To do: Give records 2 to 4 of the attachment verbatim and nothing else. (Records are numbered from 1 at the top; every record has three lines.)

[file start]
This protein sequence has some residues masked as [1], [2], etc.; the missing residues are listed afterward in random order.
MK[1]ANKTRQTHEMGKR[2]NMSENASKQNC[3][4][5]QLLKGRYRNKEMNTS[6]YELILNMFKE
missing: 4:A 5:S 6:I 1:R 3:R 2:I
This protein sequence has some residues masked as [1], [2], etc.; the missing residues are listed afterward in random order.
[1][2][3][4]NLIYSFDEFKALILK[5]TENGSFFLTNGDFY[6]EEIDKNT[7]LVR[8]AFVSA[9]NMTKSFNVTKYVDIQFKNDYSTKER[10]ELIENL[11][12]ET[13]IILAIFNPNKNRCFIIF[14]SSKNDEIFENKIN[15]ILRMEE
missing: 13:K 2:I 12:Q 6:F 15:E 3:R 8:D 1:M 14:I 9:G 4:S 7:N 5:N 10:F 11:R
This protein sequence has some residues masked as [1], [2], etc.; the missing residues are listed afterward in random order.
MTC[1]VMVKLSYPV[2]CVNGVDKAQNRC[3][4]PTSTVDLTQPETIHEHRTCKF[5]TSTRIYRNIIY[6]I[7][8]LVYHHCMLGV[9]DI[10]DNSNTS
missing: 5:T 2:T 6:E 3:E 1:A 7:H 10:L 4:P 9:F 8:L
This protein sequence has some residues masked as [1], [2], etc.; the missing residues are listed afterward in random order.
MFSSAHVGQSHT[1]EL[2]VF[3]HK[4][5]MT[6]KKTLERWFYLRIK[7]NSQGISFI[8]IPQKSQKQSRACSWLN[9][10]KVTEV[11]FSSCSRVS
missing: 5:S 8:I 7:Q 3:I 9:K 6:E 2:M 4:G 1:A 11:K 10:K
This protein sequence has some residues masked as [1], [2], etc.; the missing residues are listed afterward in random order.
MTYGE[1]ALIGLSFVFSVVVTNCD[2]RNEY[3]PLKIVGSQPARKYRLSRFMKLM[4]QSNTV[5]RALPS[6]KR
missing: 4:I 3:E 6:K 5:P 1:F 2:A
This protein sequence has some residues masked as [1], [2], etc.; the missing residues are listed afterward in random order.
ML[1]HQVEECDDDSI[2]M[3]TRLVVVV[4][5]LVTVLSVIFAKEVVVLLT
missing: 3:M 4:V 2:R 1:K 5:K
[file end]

This protein sequence has some residues masked as [1], [2], etc.; the missing residues are listed afterward in random order.
[1][2][3][4]NLIYSFDEFKALILK[5]TENGSFFLTNGDFY[6]EEIDKNT[7]LVR[8]AFVSA[9]NMTKSFNVTKYVDIQFKNDYSTKER[10]ELIENL[11][12]ET[13]IILAIFNPNKNRCFIIF[14]SSKNDEIFENKIN[15]ILRMEE
missing: 13:K 2:I 12:Q 6:F 15:E 3:R 8:D 1:M 14:I 9:G 4:S 7:N 5:N 10:F 11:R
This protein sequence has some residues masked as [1], [2], etc.; the missing residues are listed afterward in random order.
MTC[1]VMVKLSYPV[2]CVNGVDKAQNRC[3][4]PTSTVDLTQPETIHEHRTCKF[5]TSTRIYRNIIY[6]I[7][8]LVYHHCMLGV[9]DI[10]DNSNTS
missing: 5:T 2:T 6:E 3:E 1:A 7:H 10:L 4:P 9:F 8:L
This protein sequence has some residues masked as [1], [2], etc.; the missing residues are listed afterward in random order.
MFSSAHVGQSHT[1]EL[2]VF[3]HK[4][5]MT[6]KKTLERWFYLRIK[7]NSQGISFI[8]IPQKSQKQSRACSWLN[9][10]KVTEV[11]FSSCSRVS
missing: 5:S 8:I 7:Q 3:I 9:K 6:E 2:M 4:G 1:A 11:K 10:K